BY TIMES BULLETIN STAFF
VAN WERT - The Times Bulletin announced today marks the start of the 170th year of operation of the local newspaper. On May 18, 1844, William Moneysmith printed the first edition of “The Van Wert Bugle,” setting in motion a series of events leading to today’s company.
“It is an amazing accomplishment when you think about it,” said Kirk Dougal, dhi MEDIA Group Publisher. “The Times Bulletin and its preceding namesakes have survived through 170 years of challenges. From the invention of the typewriter in the 1860s, the advent of radio and television in the 20th century, and in the past two decades the creation of the Internet and digital media products - the company has adapted with new methods and technology to remain a constant source of news for its readers. Even today with digital articles, video, mobile website, and our soon-to-be-released iPhone and iPad apps, the Times Bulletin is delivering information in new ways. But most importantly, none of this would have been possible without the continuing support of the local community and for that we are very grateful.” Dougal went on to say the Times Bulletin is believed to be the oldest continually-operating business in Van Wert County.
In May of 1844, Moneysmith began printing “The Van Wert Bugle” with the saying across its masthead, “Democracy is the institution of Government, by the Many, for the Common Good.” It is a line from a speech by the famous historian, George Bancroft. Moneysmith would continue to guide the course of newspapers in Van Wert County for decades. “The Bugle” printed every Thursday and if the customer paid for a year’s subscription up front, it only cost $1.50. Any unpaid balance, however, could be hit with a 25 percent fee at the publisher’s discretion. Advertising cost $1 for three weeks for a square, or one column inch. Every insertion after that for the same ad cost 25 cents.
The name of the Bugle was eventually changed to “The National American” and then later just “The American.” By now the editors, John W. Conn and O.W. Rose, had purchased the newspaper from Moneysmith. It is not clear if under his leadership the Bugle had been a Republican or Democrat publication. In those days and on into the early 1900’s, newspapers made no bones about which side of the political fence they stood. Politicians from other parties were “scoundrels,” “scalawags,” and sometimes just plain liars. However, a clue might be found since Moneysmith had chosen the quote by Bancroft , a steadfast Democrat who once ran for governor of Massachusetts before being named the U.S. Secretary of the Navy.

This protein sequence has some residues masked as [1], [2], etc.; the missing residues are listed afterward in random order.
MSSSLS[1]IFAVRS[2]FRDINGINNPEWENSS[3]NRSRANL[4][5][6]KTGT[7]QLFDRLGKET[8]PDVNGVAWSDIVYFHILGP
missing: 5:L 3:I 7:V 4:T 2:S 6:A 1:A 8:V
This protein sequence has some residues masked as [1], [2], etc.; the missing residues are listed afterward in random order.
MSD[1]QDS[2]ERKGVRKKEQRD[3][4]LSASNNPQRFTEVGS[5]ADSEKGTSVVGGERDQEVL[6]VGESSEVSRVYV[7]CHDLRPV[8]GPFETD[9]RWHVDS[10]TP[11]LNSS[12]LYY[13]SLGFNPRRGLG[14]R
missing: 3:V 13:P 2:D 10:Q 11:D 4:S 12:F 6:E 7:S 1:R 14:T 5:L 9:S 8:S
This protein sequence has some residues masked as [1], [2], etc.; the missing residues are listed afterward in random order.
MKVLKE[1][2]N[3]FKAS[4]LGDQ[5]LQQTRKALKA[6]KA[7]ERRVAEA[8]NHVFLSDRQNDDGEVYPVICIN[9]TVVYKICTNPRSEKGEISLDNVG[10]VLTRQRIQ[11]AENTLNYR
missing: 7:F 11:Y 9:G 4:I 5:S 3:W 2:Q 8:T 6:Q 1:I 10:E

The name of the newspaper changed to “The Ohio Weekly Bulletin” before going to “The Van Wert Bulletin” in 1859. H.C. Glenn had been the editor during the last name change and J.H. Foster took over guiding the publication from him. By now the publication was most assuredly a Republican product. That might explain why Moneysmith got back into the newspaper game in Van Wert County and started another newspaper called “The Watchman.” He sold it in 1857 to a stock company and they immediately changed the masthead to “The Weekly Constitution.”
Never one to stay away from the public eye for too long, Moneymaker and a former editor from the “Ohio Weekly Bulletin,” A.C. Tucker, bought back the newspaper in 1865 and changed the name to “The Van Wert Times.” W.H. Clymer bought the newspaper in 1870, and with the new ownership came a new name: “The Times.” Now the publication was just as much a Democrat publication as the “Van Wert Bulletin” leaned toward the Republican side. To make the rivalry even more interesting, both newspapers had their offices on South Washington Street.
Finally, in 1936, the “Van Wert Bulletin” and “The Times” merged and became the “Van Wert Times-Bulletin,” completing the circle Moneysmith had started in 1844 by joining the descendants of both of his newspapers.
Dougal said the Times Bulletin would hold periodic events throughout the year, culminating with the company’s birthday next May.